Douglas Stewart won the Booker Prize for Fiction with Shuggie Bain,

an autobiographical novel about a child coping with an alcoholic parent. Shuggie is a wee lad – the novel is set largely in Glasgow – who becomes noted for his la-di-dah speech and his apparent desire to be different. Agnes, his mother, is an alcoholic. She does not try to hide the fact. Anything will do, but cans of Special Brew figure large and often. She earns whatever she can in whatever way she can to fund her habit and pools the family’s benefits to the cause. She obviously does not seek employment, because she could never be sufficiently dependable slots to be relied upon. And she knows it.

Shuggie and his much older brother Leek often go hungry. They are often cold, not only because there is usually not a fifty pence piece to feed the meter, but also because what was put into the meter has been recycled to buy more booze. The television often does not work either, because it’s a pay-slot type and it too has been emptied. The mother Agnes has a relationship with Shuggie’s father, who happens to be called Shug. She has another relationship with Eugene. Both men are taxi drivers, and both have increased in girth after years of sedentary labor. The action, if that be the right word, takes place in Glasgow and then in Pithead, a rundown and already depressed mining community, if that be a relevant label for the place described. It is in these two working-class communities that Shuggie and his brother grow up, mature before their years and cope, for that is the best thing they can achieve with so much stacked against them.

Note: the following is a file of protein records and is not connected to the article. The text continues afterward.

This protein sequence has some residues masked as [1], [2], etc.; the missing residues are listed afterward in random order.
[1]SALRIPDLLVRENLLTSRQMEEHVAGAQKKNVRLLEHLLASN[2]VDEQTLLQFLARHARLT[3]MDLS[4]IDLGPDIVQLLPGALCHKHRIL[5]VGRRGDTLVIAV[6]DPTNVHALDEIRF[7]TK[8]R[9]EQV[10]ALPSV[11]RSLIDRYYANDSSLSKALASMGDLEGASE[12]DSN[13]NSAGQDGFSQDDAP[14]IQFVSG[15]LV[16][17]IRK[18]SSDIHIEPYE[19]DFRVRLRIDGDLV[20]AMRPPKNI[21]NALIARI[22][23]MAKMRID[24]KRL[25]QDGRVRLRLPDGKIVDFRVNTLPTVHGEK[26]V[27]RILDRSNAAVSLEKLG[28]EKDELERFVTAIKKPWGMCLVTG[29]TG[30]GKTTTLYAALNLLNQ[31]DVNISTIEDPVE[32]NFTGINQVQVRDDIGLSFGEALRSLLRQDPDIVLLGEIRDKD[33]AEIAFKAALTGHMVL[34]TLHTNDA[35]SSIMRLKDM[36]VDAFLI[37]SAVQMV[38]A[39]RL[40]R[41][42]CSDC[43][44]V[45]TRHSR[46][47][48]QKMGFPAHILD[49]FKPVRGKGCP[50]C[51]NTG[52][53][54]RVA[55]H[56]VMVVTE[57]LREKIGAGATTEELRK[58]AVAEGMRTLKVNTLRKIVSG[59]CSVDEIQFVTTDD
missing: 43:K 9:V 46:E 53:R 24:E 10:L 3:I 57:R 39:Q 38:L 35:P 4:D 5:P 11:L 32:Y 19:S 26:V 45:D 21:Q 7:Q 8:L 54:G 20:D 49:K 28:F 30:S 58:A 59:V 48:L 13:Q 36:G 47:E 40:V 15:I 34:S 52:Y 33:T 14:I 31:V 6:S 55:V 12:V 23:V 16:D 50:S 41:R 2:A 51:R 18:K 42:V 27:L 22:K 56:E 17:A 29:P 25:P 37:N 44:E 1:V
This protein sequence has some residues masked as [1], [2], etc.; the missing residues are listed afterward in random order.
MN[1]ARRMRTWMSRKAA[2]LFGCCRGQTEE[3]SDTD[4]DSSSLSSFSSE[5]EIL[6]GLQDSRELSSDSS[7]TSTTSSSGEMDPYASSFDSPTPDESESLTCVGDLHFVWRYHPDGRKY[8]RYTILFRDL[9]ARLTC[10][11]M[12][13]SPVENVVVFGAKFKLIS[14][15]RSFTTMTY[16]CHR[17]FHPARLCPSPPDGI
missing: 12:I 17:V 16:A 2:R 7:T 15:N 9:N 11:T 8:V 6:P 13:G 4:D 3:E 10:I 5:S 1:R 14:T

Shuggie Bain is a story of survival. It is, in its own way, a story of dignity and human perseverance in the face of adversity. It is, however, very one-dimensional. I persevered with the book more out of duty, more out of a desire to support it than a true interest in what might happen to his characters. Well before the end, I was not only rather tired of repeating the same scenario, but I had also lost interest in the outcomes. Perhaps that was the point. If so, it became laboured.

There is always a dilemma for a writer when characters speak in dialect or with an accent. How much of the sound of the speech should be written? Is it wise to change the spelling of common words to indicate a different pronunciation from standard English? A problem with much nineteenth century fiction is that the middle classes seem to talk proper, but as soon as the working-class character appears, then the apostrophes suddenly appear to obliterate all the aitches. Personally, I prefer writers not to write in accents. The problem is that often it doesn’t work. In Yorkshire, one might ask, “Wots tha doin’ wi’ thy pen?” and the answer might be “Raaatin”. I come from a place where the word bus is pronounced bus, not bas or even bis. With an upper-class character, would I ever write “Air hair lair, Ha-aa-yo?” “Em fen, thiyank yo.” to indicate privilege, except when I might want to humiliate them and their class?